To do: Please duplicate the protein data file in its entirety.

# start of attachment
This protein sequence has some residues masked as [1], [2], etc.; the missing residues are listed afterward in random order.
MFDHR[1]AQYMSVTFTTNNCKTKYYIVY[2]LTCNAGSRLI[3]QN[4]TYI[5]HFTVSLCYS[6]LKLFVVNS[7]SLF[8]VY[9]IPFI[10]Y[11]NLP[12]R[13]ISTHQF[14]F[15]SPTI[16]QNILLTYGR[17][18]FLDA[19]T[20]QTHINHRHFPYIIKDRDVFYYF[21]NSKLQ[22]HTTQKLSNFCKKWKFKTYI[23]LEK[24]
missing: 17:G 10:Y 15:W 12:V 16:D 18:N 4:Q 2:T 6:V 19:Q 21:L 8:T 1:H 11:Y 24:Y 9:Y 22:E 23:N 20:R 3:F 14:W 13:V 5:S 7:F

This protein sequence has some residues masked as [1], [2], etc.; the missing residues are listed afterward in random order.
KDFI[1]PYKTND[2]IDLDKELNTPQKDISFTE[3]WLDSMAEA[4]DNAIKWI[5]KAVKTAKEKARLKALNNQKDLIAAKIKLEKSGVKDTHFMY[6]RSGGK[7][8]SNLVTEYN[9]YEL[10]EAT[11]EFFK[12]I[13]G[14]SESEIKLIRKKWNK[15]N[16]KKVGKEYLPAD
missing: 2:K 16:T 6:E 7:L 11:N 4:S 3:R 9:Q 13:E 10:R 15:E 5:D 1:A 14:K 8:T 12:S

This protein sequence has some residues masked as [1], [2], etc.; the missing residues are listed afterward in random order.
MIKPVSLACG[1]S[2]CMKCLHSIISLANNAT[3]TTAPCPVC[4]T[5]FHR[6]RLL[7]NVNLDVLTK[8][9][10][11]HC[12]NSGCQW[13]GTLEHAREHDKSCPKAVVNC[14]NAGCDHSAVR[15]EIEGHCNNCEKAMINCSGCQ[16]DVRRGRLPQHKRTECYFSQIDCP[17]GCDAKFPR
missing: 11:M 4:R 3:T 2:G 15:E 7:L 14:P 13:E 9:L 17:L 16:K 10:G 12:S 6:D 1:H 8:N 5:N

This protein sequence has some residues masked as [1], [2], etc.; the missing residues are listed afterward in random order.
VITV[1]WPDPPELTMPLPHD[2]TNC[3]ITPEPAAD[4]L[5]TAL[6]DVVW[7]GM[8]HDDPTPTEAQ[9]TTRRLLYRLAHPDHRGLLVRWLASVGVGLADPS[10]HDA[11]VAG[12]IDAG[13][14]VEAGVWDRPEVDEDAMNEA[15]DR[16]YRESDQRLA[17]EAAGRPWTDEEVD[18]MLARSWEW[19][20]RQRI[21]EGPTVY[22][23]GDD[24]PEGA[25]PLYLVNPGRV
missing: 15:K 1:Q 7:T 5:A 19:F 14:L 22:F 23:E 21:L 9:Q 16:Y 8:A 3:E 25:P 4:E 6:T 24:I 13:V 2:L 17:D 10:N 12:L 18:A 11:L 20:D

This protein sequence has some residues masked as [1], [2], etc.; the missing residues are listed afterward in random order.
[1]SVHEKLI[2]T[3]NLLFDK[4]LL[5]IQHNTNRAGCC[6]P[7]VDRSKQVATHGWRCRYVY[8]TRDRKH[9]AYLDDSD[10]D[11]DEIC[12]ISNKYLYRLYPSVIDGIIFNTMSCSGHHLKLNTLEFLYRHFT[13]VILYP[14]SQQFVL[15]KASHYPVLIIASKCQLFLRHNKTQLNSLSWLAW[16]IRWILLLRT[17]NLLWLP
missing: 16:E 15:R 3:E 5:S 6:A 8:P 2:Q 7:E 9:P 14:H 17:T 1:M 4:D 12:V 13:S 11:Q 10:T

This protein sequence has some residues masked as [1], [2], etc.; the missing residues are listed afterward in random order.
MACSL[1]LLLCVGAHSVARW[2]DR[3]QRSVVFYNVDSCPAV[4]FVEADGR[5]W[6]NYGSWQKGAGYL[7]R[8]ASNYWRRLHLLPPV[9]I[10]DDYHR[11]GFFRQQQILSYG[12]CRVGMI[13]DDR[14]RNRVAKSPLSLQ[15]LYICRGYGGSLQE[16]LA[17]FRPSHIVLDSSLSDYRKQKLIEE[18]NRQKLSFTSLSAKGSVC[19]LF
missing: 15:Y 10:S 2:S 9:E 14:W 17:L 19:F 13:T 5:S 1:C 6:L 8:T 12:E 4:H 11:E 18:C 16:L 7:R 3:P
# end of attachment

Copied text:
This protein sequence has some residues masked as [1], [2], etc.; the missing residues are listed afterward in random order.
MFDHR[1]AQYMSVTFTTNNCKTKYYIVY[2]LTCNAGSRLI[3]QN[4]TYI[5]HFTVSLCYS[6]LKLFVVNS[7]SLF[8]VY[9]IPFI[10]Y[11]NLP[12]R[13]ISTHQF[14]F[15]SPTI[16]QNILLTYGR[17][18]FLDA[19]T[20]QTHINHRHFPYIIKDRDVFYYF[21]NSKLQ[22]HTTQKLSNFCKKWKFKTYI[23]LEK[24]
missing: 17:G 10:Y 15:W 12:V 16:D 18:N 4:Q 2:T 6:V 19:Q 21:L 8:T 1:H 11:Y 24:Y 9:Y 22:E 23:N 20:R 3:F 14:W 13:V 5:S 7:F

This protein sequence has some residues masked as [1], [2], etc.; the missing residues are listed afterward in random order.
KDFI[1]PYKTND[2]IDLDKELNTPQKDISFTE[3]WLDSMAEA[4]DNAIKWI[5]KAVKTAKEKARLKALNNQKDLIAAKIKLEKSGVKDTHFMY[6]RSGGK[7][8]SNLVTEYN[9]YEL[10]EAT[11]EFFK[12]I[13]G[14]SESEIKLIRKKWNK[15]N[16]KKVGKEYLPAD
missing: 2:K 16:T 6:E 7:L 11:N 4:S 3:R 9:Q 13:E 10:R 15:E 5:D 1:A 14:K 8:T 12:S

This protein sequence has some residues masked as [1], [2], etc.; the missing residues are listed afterward in random order.
MIKPVSLACG[1]S[2]CMKCLHSIISLANNAT[3]TTAPCPVC[4]T[5]FHR[6]RLL[7]NVNLDVLTK[8][9][10][11]HC[12]NSGCQW[13]GTLEHAREHDKSCPKAVVNC[14]NAGCDHSAVR[15]EIEGHCNNCEKAMINCSGCQ[16]DVRRGRLPQHKRTECYFSQIDCP[17]GCDAKFPR
missing: 11:M 4:R 3:T 2:G 15:E 7:L 14:P 13:E 9:L 17:L 16:K 10:G 12:S 6:D 1:H 8:N 5:N

This protein sequence has some residues masked as [1], [2], etc.; the missing residues are listed afterward in random order.
VITV[1]WPDPPELTMPLPHD[2]TNC[3]ITPEPAAD[4]L[5]TAL[6]DVVW[7]GM[8]HDDPTPTEAQ[9]TTRRLLYRLAHPDHRGLLVRWLASVGVGLADPS[10]HDA[11]VAG[12]IDAG[13][14]VEAGVWDRPEVDEDAMNEA[15]DR[16]YRESDQRLA[17]EAAGRPWTDEEVD[18]MLARSWEW[19][20]RQRI[21]EGPTVY[22][23]GDD[24]PEGA[25]PLYLVNPGRV
missing: 15:K 1:Q 7:T 5:A 19:F 14:L 22:F 23:E 21:L 9:Q 16:Y 8:A 3:E 25:P 4:E 6:T 24:I 13:V 2:L 17:D 10:N 12:L 18:A 11:L 20:D

This protein sequence has some residues masked as [1], [2], etc.; the missing residues are listed afterward in random order.
[1]SVHEKLI[2]T[3]NLLFDK[4]LL[5]IQHNTNRAGCC[6]P[7]VDRSKQVATHGWRCRYVY[8]TRDRKH[9]AYLDDSD[10]D[11]DEIC[12]ISNKYLYRLYPSVIDGIIFNTMSCSGHHLKLNTLEFLYRHFT[13]VILYP[14]SQQFVL[15]KASHYPVLIIASKCQLFLRHNKTQLNSLSWLAW[16]IRWILLLRT[17]NLLWLP
missing: 16:E 15:R 3:E 5:S 6:A 8:P 2:Q 7:E 9:P 14:H 17:T 1:M 4:D 12:V 13:S 11:Q 10:T

This protein sequence has some residues masked as [1], [2], etc.; the missing residues are listed afterward in random order.
MACSL[1]LLLCVGAHSVARW[2]DR[3]QRSVVFYNVDSCPAV[4]FVEADGR[5]W[6]NYGSWQKGAGYL[7]R[8]ASNYWRRLHLLPPV[9]I[10]DDYHR[11]GFFRQQQILSYG[12]CRVGMI[13]DDR[14]RNRVAKSPLSLQ[15]LYICRGYGGSLQE[16]LA[17]FRPSHIVLDSSLSDYRKQKLIEE[18]NRQKLSFTSLSAKGSVC[19]LF
missing: 15:Y 10:S 2:S 9:E 14:W 17:L 19:F 13:T 5:S 1:C 6:L 8:T 12:E 4:H 11:E 18:C 16:L 7:R 3:P